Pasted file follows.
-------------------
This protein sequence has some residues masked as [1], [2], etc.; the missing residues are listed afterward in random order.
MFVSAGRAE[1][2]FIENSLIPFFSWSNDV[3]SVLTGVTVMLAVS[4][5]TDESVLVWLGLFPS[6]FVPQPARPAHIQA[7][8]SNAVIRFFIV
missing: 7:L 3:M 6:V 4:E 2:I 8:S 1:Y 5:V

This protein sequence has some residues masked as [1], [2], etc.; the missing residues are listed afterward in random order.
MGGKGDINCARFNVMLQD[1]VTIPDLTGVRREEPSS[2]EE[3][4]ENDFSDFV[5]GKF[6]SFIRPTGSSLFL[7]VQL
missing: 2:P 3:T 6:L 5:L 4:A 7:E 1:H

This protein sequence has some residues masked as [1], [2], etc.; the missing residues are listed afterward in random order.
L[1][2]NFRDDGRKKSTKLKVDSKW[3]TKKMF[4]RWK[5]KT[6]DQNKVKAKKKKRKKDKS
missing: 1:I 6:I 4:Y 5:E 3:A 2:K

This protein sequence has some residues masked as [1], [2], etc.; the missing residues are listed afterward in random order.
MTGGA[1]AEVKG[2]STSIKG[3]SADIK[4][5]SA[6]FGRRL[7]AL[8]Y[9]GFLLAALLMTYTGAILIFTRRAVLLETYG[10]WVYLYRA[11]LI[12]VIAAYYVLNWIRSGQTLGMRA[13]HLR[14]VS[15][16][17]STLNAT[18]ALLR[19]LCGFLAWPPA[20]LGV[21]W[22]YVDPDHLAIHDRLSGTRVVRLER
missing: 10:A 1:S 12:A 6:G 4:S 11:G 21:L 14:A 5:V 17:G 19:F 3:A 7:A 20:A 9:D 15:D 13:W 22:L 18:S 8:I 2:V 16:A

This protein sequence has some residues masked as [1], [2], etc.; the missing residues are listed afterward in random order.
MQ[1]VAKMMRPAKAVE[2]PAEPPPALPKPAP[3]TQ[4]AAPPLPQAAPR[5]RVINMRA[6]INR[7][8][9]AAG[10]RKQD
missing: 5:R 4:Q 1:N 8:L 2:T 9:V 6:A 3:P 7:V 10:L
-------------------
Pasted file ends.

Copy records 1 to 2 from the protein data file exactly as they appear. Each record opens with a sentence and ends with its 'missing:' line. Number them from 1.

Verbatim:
This protein sequence has some residues masked as [1], [2], etc.; the missing residues are listed afterward in random order.
MFVSAGRAE[1][2]FIENSLIPFFSWSNDV[3]SVLTGVTVMLAVS[4][5]TDESVLVWLGLFPS[6]FVPQPARPAHIQA[7][8]SNAVIRFFIV
missing: 7:L 3:M 6:V 4:E 2:I 8:S 1:Y 5:V

This protein sequence has some residues masked as [1], [2], etc.; the missing residues are listed afterward in random order.
MGGKGDINCARFNVMLQD[1]VTIPDLTGVRREEPSS[2]EE[3][4]ENDFSDFV[5]GKF[6]SFIRPTGSSLFL[7]VQL
missing: 2:P 3:T 6:L 5:L 4:A 7:E 1:H